BlackBerry (BBRY) is gearing up for the release of its first Android-powered smartphone, the BlackBerry Priv. On Wednesday night the company prematurely published a pre-order page for the device on its official Shop BlackBerry page. It was taken offline roughly an hour after it was discovered by CrackBerry.
On Friday, the company officially published its pre-order page.
The Priv will feature a 5.4-inch curved display, slide-out keyboard, 32 GB of storage, 18-megapixel camera and a large 3,410 milliamp-hour battery. It will not work with Verizon (VZ), Sprint (S), or U.S. Cellular (leaving AT&T (t) and T-Mobile as the only two compatible wireless carriers). Looking over the spec sheet, it’s clearly a high-end device.
The Priv will begin shipping on Nov. 6 and retail for $699.
You read that right, the BlackBerry Priv will sell for $699. BlackBerry CEO John Chen wasn’t lying when he said Priv was short for privilege (and privacy).
Over the course of 2015 we’ve watched as the smartphone industry—especially amongst Android manufacturers, of which BlackBerry is now one—shifted towards pricing high-end devices at more affordable prices. BlackBerry has chosen to buck that trend and over price the make-or-break device for its hardware division.
To put the BlackBerry Priv’s absurd price tag into perspective, here’s a short list of devices you can buy for about the same price:
- 64 GB iPhone 6S ($749)
- 16 GB iPhone 6S Plus ($749)
- 128 GB Nexus 6P ($649)
- 32 GB Samsung Galaxy Note 5 ($699 from T-Mobile)
- 64 GB Motorola Moto X Pure Edition ($499)
The above devices are made by companies that are well versed in working with their respective platforms, so the price tag can be justified.
BlackBerry, on the other hand, has zero experience with producing and maintaining an Android device at scale. Sorry, but a slide-out keyboard and curved screen simply doesn’t justify the high price.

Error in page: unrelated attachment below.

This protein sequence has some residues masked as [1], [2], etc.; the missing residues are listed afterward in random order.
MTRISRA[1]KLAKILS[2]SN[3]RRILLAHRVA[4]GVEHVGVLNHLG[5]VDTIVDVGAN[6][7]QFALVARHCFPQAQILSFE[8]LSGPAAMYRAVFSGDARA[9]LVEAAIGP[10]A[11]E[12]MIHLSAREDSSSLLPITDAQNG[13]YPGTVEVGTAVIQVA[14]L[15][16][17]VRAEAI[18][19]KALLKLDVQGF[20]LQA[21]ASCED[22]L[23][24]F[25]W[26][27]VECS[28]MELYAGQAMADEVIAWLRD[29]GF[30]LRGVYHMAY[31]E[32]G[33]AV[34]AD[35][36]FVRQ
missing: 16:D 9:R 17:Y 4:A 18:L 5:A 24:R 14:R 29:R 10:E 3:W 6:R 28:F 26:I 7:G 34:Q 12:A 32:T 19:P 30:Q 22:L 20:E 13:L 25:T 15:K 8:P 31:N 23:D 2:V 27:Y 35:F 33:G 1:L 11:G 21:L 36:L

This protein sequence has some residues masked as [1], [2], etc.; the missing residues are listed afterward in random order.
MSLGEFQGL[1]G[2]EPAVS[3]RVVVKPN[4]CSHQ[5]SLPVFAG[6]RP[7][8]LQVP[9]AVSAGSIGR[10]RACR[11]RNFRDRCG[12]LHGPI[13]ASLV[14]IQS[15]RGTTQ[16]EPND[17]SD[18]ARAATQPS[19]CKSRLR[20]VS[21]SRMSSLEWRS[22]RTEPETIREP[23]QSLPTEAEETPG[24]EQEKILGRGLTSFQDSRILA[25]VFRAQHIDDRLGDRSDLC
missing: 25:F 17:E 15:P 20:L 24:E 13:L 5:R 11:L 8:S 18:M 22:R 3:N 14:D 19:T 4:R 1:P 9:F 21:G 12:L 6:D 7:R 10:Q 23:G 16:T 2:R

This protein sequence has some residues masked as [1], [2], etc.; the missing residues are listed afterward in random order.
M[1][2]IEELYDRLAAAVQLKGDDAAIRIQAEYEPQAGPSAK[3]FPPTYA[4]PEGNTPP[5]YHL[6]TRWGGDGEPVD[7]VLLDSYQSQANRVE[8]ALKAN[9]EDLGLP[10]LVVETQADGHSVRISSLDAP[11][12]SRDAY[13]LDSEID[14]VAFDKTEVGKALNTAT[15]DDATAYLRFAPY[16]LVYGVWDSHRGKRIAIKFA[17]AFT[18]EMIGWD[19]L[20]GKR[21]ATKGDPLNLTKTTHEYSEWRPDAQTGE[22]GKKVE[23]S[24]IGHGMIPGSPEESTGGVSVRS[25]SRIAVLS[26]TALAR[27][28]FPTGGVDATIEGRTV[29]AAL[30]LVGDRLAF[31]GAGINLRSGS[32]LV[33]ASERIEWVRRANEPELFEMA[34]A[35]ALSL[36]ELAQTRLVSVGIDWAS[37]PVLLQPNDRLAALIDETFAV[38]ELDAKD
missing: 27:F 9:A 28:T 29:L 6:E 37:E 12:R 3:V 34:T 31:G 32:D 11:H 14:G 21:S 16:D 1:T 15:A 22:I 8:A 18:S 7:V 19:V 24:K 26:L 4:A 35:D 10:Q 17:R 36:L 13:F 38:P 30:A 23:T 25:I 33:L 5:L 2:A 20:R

Furthermore, during a recent appearance at the Code Mobile conference, Chen equated the Priv’s security protocol with Samsung Knox, the South Korean company’s proprietary security mechanism used in its Android devices. The admission removes yet another bullet point from the Priv’s sales pitch, since the company has long touted its services as being more secure than its competitors.
At the same conference, Chen said he’d consider shutting down BlackBerry’s hardware business if it isn’t profitable “sometime next year,” meaning 2016.
Thanks in part to the company’s approach in pricing the Priv, it may very well be time we start saying our goodbyes to BlackBerry’s hardware division.
The IDC lists BlackBerry’s smartphone market share at a measly 0.3% based on operating systems. By hitching the company’s wagon to Android, we’ll have to rely on BlackBerry releasing device sales figures to see how successful, or not the Priv is going forward.
BlackBerry did not respond to Fortune’s request for comment.
Update: BlackBerry recently announced that the Priv was available for pre-order at $699, not $749. This post has been updated to reflect the new pricing.
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